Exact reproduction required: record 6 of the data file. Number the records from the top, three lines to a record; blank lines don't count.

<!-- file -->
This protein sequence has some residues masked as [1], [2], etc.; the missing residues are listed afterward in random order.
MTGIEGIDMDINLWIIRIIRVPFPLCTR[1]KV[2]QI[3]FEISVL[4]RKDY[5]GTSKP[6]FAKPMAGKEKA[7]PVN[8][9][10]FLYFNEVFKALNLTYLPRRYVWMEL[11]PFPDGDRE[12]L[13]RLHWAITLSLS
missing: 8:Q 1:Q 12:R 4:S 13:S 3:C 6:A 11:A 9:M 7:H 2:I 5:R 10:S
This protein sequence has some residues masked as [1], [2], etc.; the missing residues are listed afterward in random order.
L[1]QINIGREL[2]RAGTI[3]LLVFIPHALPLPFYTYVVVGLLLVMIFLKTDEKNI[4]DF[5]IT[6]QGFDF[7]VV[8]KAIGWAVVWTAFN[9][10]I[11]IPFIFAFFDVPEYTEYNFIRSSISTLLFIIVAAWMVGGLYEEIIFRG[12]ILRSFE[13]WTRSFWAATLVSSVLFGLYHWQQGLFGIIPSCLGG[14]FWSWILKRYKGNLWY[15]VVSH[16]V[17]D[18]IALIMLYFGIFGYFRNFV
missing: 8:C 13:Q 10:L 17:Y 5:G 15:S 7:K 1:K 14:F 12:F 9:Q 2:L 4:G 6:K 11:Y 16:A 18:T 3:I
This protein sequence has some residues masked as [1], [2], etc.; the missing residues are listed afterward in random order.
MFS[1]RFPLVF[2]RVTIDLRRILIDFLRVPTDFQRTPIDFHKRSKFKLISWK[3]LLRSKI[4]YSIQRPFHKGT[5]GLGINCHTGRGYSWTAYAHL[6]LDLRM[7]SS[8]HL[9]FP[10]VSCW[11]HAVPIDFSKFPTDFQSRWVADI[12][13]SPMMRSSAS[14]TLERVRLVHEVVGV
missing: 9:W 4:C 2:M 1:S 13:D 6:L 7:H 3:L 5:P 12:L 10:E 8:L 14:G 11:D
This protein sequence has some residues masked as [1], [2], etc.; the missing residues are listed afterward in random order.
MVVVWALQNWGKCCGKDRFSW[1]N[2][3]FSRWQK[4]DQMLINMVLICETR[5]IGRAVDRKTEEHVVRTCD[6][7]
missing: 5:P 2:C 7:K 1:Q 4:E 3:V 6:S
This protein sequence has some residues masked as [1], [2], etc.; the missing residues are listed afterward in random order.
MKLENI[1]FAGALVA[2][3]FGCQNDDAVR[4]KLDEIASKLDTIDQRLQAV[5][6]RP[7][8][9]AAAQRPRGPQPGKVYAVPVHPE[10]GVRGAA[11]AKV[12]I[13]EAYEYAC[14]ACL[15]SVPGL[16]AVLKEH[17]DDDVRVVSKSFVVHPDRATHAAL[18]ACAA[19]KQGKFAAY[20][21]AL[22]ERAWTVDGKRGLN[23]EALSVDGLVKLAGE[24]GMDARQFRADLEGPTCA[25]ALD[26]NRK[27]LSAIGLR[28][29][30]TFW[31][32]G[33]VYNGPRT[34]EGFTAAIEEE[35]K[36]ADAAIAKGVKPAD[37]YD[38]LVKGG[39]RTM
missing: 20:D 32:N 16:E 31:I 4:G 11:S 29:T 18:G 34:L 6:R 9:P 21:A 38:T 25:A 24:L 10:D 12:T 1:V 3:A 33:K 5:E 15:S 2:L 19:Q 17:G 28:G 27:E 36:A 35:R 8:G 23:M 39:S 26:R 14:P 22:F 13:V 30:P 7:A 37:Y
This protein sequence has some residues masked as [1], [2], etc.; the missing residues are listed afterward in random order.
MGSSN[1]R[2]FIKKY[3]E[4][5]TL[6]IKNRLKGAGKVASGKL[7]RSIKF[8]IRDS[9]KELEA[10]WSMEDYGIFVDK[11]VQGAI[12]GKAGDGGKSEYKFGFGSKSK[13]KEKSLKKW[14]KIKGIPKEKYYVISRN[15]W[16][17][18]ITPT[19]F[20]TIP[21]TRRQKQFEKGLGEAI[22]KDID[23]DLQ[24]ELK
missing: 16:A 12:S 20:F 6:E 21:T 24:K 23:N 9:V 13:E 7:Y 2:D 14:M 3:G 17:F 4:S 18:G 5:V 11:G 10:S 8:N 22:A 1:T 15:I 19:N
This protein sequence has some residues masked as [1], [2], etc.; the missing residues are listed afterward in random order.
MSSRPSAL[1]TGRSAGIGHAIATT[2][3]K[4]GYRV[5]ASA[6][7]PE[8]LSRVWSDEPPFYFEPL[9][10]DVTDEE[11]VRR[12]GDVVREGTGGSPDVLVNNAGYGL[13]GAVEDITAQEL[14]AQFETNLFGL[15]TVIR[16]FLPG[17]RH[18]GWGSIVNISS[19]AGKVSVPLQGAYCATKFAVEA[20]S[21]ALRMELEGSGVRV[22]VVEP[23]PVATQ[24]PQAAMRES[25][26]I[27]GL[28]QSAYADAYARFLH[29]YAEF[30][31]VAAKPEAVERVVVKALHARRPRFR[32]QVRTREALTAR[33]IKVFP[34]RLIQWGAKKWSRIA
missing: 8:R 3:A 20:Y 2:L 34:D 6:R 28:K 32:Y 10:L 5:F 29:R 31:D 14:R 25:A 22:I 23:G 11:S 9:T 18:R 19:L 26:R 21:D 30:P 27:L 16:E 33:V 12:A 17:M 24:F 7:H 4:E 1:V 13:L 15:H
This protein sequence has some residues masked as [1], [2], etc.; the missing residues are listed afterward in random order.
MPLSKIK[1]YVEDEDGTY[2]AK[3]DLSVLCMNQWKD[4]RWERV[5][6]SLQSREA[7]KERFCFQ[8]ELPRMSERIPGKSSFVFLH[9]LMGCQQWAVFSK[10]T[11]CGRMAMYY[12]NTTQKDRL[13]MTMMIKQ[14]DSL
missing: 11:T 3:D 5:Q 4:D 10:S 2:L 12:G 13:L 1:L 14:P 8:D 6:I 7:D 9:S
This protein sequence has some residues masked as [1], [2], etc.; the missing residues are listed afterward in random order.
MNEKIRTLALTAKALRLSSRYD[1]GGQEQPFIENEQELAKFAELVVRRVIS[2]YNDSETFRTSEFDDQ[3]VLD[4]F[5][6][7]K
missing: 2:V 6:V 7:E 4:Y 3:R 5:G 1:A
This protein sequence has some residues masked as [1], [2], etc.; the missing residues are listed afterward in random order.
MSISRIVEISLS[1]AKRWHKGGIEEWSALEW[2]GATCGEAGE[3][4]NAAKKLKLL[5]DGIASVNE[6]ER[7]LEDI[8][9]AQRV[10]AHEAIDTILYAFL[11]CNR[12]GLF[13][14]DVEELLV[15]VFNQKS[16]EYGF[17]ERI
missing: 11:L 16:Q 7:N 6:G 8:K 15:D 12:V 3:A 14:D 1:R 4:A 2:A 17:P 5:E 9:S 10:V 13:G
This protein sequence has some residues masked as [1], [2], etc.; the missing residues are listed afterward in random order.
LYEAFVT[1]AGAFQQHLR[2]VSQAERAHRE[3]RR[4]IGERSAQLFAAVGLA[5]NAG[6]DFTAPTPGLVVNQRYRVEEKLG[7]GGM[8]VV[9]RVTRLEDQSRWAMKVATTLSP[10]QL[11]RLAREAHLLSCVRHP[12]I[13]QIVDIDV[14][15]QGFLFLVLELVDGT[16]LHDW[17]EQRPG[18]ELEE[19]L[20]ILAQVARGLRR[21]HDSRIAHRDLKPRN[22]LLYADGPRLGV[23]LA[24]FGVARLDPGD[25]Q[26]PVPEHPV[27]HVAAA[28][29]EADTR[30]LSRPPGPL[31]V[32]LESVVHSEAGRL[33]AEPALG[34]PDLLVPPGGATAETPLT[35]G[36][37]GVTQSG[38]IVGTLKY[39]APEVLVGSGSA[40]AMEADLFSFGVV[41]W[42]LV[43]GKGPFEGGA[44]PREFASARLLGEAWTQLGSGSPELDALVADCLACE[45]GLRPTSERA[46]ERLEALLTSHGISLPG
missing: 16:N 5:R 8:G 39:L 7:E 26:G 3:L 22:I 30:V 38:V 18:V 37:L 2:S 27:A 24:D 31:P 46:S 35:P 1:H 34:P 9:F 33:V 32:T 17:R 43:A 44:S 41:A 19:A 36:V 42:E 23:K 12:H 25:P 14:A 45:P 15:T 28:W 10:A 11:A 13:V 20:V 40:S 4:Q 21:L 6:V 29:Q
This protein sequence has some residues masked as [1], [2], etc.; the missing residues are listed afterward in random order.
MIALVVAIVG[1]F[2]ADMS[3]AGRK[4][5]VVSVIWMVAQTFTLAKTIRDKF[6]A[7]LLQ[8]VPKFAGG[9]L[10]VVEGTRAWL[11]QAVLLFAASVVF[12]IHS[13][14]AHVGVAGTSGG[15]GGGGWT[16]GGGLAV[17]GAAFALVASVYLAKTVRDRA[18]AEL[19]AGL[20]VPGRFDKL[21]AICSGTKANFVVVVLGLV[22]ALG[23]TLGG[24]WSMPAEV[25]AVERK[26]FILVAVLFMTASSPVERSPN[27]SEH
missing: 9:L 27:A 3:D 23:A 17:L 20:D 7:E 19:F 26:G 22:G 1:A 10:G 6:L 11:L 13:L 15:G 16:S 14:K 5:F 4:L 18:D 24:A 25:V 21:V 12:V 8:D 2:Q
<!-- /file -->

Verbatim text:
This protein sequence has some residues masked as [1], [2], etc.; the missing residues are listed afterward in random order.
MGSSN[1]R[2]FIKKY[3]E[4][5]TL[6]IKNRLKGAGKVASGKL[7]RSIKF[8]IRDS[9]KELEA[10]WSMEDYGIFVDK[11]VQGAI[12]GKAGDGGKSEYKFGFGSKSK[13]KEKSLKKW[14]KIKGIPKEKYYVISRN[15]W[16][17][18]ITPT[19]F[20]TIP[21]TRRQKQFEKGLGEAI[22]KDID[23]DLQ[24]ELK
missing: 16:A 12:S 20:F 6:E 21:T 24:K 23:N 9:V 13:E 7:Y 2:D 14:M 3:G 17:F 4:S 18:G 5:V 11:G 10:S 8:N 22:A 1:T 15:I 19:N